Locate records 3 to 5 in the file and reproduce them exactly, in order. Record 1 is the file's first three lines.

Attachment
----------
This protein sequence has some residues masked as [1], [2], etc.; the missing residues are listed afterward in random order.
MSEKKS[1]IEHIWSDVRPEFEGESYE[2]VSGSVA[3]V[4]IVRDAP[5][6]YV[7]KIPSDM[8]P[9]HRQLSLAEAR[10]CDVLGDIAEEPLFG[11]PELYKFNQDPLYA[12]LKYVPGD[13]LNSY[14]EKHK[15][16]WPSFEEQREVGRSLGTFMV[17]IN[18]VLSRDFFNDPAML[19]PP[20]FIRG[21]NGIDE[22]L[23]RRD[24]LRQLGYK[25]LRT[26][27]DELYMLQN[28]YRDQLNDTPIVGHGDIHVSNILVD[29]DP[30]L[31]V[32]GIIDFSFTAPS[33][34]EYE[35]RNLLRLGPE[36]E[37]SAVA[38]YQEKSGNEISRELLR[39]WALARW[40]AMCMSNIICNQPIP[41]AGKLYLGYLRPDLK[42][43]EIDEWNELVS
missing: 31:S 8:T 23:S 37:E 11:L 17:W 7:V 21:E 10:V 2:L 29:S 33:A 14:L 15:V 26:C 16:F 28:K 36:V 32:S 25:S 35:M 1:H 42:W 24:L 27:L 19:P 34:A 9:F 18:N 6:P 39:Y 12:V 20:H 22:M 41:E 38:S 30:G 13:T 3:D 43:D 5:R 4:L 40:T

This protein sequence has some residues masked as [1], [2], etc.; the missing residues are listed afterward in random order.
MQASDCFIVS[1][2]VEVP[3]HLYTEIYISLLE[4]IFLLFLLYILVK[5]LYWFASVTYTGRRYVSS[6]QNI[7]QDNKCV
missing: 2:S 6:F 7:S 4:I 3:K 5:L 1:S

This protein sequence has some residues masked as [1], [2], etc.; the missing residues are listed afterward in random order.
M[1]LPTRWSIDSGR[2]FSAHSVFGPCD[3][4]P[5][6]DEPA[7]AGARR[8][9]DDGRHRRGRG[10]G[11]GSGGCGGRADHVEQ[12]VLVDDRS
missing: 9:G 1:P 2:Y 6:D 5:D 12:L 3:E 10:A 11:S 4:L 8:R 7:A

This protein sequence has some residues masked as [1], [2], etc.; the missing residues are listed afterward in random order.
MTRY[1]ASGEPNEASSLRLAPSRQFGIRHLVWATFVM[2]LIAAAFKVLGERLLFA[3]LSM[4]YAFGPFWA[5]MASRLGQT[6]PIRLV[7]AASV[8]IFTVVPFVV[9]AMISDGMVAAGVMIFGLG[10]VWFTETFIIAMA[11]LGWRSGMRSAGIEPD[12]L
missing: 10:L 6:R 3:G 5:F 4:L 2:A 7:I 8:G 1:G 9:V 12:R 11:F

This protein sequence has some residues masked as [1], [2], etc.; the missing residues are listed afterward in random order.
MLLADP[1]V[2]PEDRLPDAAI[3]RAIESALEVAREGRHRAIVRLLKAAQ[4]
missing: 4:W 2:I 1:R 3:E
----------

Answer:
This protein sequence has some residues masked as [1], [2], etc.; the missing residues are listed afterward in random order.
M[1]LPTRWSIDSGR[2]FSAHSVFGPCD[3][4]P[5][6]DEPA[7]AGARR[8][9]DDGRHRRGRG[10]G[11]GSGGCGGRADHVEQ[12]VLVDDRS
missing: 9:G 1:P 2:Y 6:D 5:D 12:L 3:E 10:A 11:S 4:L 8:R 7:A

This protein sequence has some residues masked as [1], [2], etc.; the missing residues are listed afterward in random order.
MTRY[1]ASGEPNEASSLRLAPSRQFGIRHLVWATFVM[2]LIAAAFKVLGERLLFA[3]LSM[4]YAFGPFWA[5]MASRLGQT[6]PIRLV[7]AASV[8]IFTVVPFVV[9]AMISDGMVAAGVMIFGLG[10]VWFTETFIIAMA[11]LGWRSGMRSAGIEPD[12]L
missing: 10:L 6:R 3:G 5:F 4:L 2:A 7:I 8:G 1:G 9:V 12:R 11:F

This protein sequence has some residues masked as [1], [2], etc.; the missing residues are listed afterward in random order.
MLLADP[1]V[2]PEDRLPDAAI[3]RAIESALEVAREGRHRAIVRLLKAAQ[4]
missing: 4:W 2:I 1:R 3:E